Although Earth provides enough momentum with its 24 hour rotation, other worlds may lack the rotational speed to make construction a space elevator on them reasonable. Planets such as Mercury (if we could colonize it) and Venus may not be suitable since both planets have solar days that can last a couple months (if not longer).
An object as long as the space elevator would have much of its length exposed to the hazards of space, such as meteoroids and micrometeorites. Although it may be possible to move the space elevator slightly to avoid a collision with a small asteroid near the top, protecting the base of the elevator is critical in order to prevent the entire structure from drifting off into space via destruction of the "bottom anchor."
Earth's atmosphere presents a nice shield against these rocky intruders, protecting not only life on our homeworld, but also any future space elevator project. Despite the Moon being seen as a secondary location for a space elevator, it lacks a notable shield protecting it from the numerous meteoroids that hit the lunar surface.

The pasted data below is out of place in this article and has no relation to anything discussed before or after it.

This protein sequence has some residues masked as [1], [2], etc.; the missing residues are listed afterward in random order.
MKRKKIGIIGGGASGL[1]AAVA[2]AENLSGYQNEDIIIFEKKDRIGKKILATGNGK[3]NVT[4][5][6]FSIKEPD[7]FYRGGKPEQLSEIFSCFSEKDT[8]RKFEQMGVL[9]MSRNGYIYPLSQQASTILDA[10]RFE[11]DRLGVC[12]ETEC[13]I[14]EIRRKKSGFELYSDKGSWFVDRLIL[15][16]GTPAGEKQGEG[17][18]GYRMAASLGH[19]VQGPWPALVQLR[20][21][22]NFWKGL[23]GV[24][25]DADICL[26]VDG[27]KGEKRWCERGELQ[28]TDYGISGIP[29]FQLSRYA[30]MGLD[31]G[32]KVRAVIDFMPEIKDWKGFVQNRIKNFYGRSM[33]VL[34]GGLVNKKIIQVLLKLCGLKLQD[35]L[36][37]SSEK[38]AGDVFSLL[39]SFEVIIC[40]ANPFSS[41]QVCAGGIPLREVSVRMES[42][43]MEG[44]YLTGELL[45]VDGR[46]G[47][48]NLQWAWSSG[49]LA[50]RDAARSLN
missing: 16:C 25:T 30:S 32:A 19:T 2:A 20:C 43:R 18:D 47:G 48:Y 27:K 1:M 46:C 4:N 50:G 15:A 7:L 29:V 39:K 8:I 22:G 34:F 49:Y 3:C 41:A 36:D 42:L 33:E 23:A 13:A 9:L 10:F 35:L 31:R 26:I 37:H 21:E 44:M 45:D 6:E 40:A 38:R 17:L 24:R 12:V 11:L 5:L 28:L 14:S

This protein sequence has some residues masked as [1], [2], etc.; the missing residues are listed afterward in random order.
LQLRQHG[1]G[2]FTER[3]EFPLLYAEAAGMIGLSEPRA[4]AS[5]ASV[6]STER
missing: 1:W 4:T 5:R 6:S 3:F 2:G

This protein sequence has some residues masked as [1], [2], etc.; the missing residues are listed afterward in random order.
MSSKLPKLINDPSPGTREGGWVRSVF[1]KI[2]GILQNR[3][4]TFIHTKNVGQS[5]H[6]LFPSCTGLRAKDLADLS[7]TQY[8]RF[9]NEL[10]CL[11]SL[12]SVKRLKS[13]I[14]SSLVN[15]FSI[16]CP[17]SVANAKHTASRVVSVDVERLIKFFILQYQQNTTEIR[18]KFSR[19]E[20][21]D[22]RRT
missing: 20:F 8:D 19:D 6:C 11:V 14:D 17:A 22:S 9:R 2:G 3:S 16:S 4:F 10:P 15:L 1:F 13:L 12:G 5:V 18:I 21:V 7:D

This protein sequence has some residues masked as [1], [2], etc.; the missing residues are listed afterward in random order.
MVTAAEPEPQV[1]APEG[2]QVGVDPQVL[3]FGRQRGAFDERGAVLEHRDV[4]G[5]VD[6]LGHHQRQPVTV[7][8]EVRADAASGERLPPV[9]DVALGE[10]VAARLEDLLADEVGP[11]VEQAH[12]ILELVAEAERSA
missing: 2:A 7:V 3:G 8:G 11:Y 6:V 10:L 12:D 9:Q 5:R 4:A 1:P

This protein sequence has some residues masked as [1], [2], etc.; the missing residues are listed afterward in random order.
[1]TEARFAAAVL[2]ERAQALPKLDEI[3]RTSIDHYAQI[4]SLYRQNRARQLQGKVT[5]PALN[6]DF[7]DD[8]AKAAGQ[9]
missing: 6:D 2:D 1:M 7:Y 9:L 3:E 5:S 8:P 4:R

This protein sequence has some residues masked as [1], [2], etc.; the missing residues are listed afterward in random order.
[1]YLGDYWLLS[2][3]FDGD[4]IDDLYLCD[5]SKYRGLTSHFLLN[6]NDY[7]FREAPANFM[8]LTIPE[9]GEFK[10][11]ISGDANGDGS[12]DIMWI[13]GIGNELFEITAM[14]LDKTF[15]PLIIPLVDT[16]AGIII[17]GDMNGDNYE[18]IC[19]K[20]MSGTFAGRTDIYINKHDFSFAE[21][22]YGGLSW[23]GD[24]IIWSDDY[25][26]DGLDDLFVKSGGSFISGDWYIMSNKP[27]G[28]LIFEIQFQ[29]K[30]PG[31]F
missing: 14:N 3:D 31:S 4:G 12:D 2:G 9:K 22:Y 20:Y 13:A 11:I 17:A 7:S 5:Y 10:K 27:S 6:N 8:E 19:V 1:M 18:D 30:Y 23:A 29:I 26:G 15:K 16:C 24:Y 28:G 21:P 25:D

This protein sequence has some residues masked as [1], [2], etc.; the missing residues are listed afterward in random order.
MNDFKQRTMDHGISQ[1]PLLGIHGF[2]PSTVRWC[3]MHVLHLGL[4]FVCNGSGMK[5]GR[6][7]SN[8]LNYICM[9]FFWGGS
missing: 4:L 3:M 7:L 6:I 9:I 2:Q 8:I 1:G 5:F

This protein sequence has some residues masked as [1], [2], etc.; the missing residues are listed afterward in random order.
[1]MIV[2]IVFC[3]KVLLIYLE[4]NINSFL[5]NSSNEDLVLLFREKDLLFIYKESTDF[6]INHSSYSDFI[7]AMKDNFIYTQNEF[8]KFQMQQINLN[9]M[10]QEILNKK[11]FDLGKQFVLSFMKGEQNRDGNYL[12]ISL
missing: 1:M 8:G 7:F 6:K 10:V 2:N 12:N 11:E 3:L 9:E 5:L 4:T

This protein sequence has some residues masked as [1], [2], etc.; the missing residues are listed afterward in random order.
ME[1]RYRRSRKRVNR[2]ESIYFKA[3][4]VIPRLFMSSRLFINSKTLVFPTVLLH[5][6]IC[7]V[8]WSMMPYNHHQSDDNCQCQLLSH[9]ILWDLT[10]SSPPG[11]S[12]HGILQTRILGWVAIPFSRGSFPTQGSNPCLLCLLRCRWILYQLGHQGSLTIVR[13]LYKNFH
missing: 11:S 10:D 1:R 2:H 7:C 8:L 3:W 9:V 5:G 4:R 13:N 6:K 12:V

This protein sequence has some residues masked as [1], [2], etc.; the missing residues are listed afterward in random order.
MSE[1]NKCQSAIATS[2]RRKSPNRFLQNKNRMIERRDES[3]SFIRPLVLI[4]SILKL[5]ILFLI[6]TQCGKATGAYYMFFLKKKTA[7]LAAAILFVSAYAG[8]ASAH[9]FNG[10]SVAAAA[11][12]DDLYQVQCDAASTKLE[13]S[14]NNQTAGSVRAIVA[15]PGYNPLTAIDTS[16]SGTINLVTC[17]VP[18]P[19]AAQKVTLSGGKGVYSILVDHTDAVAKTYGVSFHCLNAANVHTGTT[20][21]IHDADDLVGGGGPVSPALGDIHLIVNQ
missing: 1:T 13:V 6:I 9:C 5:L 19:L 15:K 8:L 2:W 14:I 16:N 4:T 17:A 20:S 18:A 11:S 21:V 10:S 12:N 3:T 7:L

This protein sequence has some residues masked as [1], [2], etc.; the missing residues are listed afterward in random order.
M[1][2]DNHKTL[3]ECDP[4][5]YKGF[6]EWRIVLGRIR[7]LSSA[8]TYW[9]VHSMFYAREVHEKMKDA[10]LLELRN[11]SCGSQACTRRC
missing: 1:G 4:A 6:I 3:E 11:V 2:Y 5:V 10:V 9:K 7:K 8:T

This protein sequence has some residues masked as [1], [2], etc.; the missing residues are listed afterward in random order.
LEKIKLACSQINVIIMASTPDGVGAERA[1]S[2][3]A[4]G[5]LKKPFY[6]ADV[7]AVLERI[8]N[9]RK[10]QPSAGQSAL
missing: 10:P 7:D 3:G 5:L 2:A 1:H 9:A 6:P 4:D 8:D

The last thing investors would like to hear about on the news would be a space elevator either heading off into deep space or (even worse) one heading towards planet Earth itself.
Last but not least, a space elevator needs to be constructed in a zone free from atmospheric interference. Weather can determine whether or not a vehicle launches into space, and it would be silly to construct a space elevator in the middle of hurricane avenue as one would ensure its demise.